|Born||11 January 1968|
Frankfurt, West Germany
|Education||Free University of Berlin (Diplom)|
Goethe University Frankfurt (PhD)
|Relatives||Christiane Nüsslein-Volhard (aunt)|
|Awards||Gottfried Wilhelm Leibniz Prize (2016)|
Nobel Prize in Chemistry (2021)
|Institutions||University of Cologne|
Max Planck Institute for Coal Research
|Thesis||Synthese eines Vitamin B 12 Semicorrins (1997)|
|Doctoral advisor||Johann Mulzer|
|Other academic advisors||Richard Lerner|
Carlos F. Barbas III
Benjamin List (German pronunciation: [ˈbɛnjamiːn ˈlɪst] (listen); born 11 January 1968) is a German chemist who is one of the directors of the Max Planck Institute for Coal Research and professor of organic chemistry at the University of Cologne. He co-developed organocatalysis, a method of accelerating chemical reactions and making them more efficient. He shared the 2021 Nobel Prize in Chemistry with David MacMillan "for the development of asymmetric organocatalysis".
Born to an upper-middle-class family of scientists and artists in Frankfurt, List is a great-grandson of the cardiologist Franz Volhard and a 2nd great-grandson of the chemist Jacob Volhard. His aunt, the 1995 Nobel laureate in medicine Christiane Nüsslein-Volhard, is the sister of his mother, architect Heidi List. At age three, his parents divorced.
List obtained his Diplom (M.Sc.) degree in chemistry from the Free University of Berlin in 1993, and his PhD from Goethe University Frankfurt in 1997. His doctoral dissertation was titled Synthese eines Vitamin B 12 Semicorrins (Synthesis of a Vitamin B 12 Semicorrin), and was advised by Johann Mulzer. List worked at the Scripps Research Institute Department of Molecular Biology in La Jolla, US as a postdoctoral researcher in Carlos F. Barbas III and Richard Lerner's research groups from 1997 to 1998 with a scholarship from the Alexander von Humboldt Foundation and as an assistant professor from 1999 to 2003.
In 2003 he returned to Germany to become group leader at the Max Planck Institute for Coal Research, and in 2005 he became one of the institute's directors, heading the Homogeneous Catalysis Department. He served as the institute's managing director from 2012 to 2014. He has held a part-time position as an honorary professor of organic chemistry at the University of Cologne since 2004. List is also a principal investigator at the Institute for Chemical Reaction Design and Discovery, Hokkaido University since 2018. He is the editor-in-chief of the scientific journal Synlett. As of 2021[update], he has an h-index of 95 according to Google Scholar and of 86 according to Scopus.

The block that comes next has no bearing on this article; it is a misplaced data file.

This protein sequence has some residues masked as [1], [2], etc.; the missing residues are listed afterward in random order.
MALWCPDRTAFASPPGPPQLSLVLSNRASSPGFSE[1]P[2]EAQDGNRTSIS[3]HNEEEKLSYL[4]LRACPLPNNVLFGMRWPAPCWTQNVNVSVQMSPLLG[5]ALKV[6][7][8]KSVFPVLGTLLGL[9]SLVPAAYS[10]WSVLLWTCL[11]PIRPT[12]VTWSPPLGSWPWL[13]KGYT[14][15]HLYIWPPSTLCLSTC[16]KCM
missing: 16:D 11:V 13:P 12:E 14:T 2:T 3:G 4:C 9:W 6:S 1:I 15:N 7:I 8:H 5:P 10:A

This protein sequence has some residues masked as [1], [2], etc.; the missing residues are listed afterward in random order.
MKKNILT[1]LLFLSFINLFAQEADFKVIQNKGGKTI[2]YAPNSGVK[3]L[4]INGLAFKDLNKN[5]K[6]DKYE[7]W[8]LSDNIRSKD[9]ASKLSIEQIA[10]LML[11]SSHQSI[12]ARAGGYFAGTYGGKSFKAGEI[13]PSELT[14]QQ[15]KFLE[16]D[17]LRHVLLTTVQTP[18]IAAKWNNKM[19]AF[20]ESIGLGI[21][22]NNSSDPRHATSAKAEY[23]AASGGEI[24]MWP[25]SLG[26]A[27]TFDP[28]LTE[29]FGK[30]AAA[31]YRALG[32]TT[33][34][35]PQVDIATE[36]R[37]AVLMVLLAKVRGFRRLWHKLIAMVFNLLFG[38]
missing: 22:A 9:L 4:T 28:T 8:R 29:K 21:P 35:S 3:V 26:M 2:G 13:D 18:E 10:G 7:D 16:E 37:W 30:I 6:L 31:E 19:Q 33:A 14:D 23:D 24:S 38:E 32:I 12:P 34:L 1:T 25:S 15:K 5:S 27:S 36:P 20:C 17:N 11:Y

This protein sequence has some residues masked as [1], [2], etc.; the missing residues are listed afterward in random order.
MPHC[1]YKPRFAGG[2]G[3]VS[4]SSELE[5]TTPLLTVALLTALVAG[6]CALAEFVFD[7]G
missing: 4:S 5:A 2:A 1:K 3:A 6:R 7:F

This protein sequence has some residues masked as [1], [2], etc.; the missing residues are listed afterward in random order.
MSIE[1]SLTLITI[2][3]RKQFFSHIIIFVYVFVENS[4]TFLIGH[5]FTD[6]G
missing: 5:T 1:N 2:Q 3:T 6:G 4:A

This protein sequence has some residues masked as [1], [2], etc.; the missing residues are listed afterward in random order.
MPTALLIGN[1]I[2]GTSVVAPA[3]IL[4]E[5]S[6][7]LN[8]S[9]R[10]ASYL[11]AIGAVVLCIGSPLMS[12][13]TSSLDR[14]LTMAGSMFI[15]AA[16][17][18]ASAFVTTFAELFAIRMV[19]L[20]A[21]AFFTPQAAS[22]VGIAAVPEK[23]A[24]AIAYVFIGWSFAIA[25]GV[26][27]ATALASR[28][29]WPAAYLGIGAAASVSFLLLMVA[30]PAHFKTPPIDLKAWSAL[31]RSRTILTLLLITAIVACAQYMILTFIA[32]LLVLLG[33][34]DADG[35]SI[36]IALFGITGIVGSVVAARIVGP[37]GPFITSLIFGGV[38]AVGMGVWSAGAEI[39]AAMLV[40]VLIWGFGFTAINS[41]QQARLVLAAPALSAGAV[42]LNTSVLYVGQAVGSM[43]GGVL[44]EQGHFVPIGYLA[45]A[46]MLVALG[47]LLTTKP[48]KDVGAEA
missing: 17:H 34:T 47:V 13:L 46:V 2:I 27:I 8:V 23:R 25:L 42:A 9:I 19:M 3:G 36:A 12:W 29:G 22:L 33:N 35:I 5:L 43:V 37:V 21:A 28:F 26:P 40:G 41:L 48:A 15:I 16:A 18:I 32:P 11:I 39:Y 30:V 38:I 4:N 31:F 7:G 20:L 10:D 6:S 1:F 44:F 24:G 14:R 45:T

List is considered to be one of the founders of organocatalysis, which uses non-metal and non-enzyme catalysts. In particular, while still an assistant professor he discovered the possibility of using the amino acid proline as an efficient chiral catalyst. This takes place in intermolecular aldol reactions, in which carbon atoms from two different molecules are bonded together, induced by proline. The development is based on the Hajos–Parrish–Eder–Sauer–Wiechert reaction. Subsequently, he developed the first proline-catalyzed Mannich, Michael, and α-amination reactions. He found asymmetric catalysis (especially Asymmetric counteranion directed catalysis, ACDC). He developed also new methods of textile organic catalysis, in which soluble organic catalysts and textiles are bound. These methods could, for example, help to treat water where there is no fresh water. Asymmetric organocatalysis is particularly important in bioactive organic compounds, where the chirality of the compounds is important, for example in drug production.
On 6 October 2021, he was awarded the Nobel Prize in Chemistry with David MacMillan "for the development of asymmetric organocatalysis." The development has great influence on pharmaceutical research and the drug production and "made chemistry greener".
List married Dr. Sabine List in La Jolla in 1999 and they have two sons, Theo and Paul. They all survived the 2004 Indian Ocean earthquake and tsunami.
List's parents sought to raise their children with an anti-authoritarian parenting style; he has admitted occasionally using the approach with his own children, stating that "you may only be 12, but if you think it will do you good to eat ten chocolate bars, then go ahead and do it. I have faith in you. But my advice is: I wouldn’t do it."